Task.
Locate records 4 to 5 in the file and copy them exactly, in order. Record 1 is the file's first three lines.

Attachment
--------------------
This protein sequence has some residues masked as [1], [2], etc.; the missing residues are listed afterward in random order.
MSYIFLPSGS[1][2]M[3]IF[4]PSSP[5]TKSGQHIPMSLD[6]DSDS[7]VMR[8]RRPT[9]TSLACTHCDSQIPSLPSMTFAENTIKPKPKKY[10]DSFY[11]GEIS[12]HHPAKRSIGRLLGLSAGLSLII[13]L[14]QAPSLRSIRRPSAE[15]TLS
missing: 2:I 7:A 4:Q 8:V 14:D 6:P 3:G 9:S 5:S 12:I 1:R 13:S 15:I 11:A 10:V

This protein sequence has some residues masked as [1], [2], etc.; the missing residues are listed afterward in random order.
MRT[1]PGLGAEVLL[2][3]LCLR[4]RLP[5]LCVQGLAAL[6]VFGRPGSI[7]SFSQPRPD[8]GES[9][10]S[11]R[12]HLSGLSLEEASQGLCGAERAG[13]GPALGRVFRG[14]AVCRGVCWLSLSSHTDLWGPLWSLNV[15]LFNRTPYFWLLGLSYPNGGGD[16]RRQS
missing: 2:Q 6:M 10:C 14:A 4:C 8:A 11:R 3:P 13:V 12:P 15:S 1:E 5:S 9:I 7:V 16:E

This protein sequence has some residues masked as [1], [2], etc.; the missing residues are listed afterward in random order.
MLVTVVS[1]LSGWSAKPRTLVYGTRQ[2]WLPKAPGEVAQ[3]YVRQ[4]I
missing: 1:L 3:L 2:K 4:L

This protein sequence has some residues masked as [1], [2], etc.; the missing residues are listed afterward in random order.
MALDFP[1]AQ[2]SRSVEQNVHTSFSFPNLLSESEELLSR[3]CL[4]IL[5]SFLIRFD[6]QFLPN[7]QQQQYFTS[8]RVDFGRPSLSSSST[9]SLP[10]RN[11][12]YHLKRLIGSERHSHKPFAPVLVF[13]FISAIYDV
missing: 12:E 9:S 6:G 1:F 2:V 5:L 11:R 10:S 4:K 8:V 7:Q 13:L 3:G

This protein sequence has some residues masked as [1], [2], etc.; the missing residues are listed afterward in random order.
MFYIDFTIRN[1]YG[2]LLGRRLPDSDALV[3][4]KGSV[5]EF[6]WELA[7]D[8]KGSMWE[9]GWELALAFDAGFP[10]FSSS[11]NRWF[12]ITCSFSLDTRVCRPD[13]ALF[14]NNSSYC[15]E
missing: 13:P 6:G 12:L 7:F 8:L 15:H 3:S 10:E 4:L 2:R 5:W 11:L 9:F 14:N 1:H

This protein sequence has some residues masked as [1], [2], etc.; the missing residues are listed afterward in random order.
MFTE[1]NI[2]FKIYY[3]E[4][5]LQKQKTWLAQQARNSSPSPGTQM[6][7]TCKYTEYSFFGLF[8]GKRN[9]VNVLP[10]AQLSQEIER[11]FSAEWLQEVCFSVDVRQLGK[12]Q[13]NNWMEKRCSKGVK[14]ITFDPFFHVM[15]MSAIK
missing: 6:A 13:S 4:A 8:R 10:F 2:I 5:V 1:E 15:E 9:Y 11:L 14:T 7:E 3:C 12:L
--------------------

This protein sequence has some residues masked as [1], [2], etc.; the missing residues are listed afterward in random order.
MALDFP[1]AQ[2]SRSVEQNVHTSFSFPNLLSESEELLSR[3]CL[4]IL[5]SFLIRFD[6]QFLPN[7]QQQQYFTS[8]RVDFGRPSLSSSST[9]SLP[10]RN[11][12]YHLKRLIGSERHSHKPFAPVLVF[13]FISAIYDV
missing: 12:E 9:S 6:G 1:F 2:V 5:L 11:R 10:S 4:K 8:V 7:Q 13:L 3:G

This protein sequence has some residues masked as [1], [2], etc.; the missing residues are listed afterward in random order.
MFYIDFTIRN[1]YG[2]LLGRRLPDSDALV[3][4]KGSV[5]EF[6]WELA[7]D[8]KGSMWE[9]GWELALAFDAGFP[10]FSSS[11]NRWF[12]ITCSFSLDTRVCRPD[13]ALF[14]NNSSYC[15]E
missing: 13:P 6:G 12:L 7:F 8:L 15:H 3:S 10:E 4:L 2:R 5:W 11:L 9:F 14:N 1:H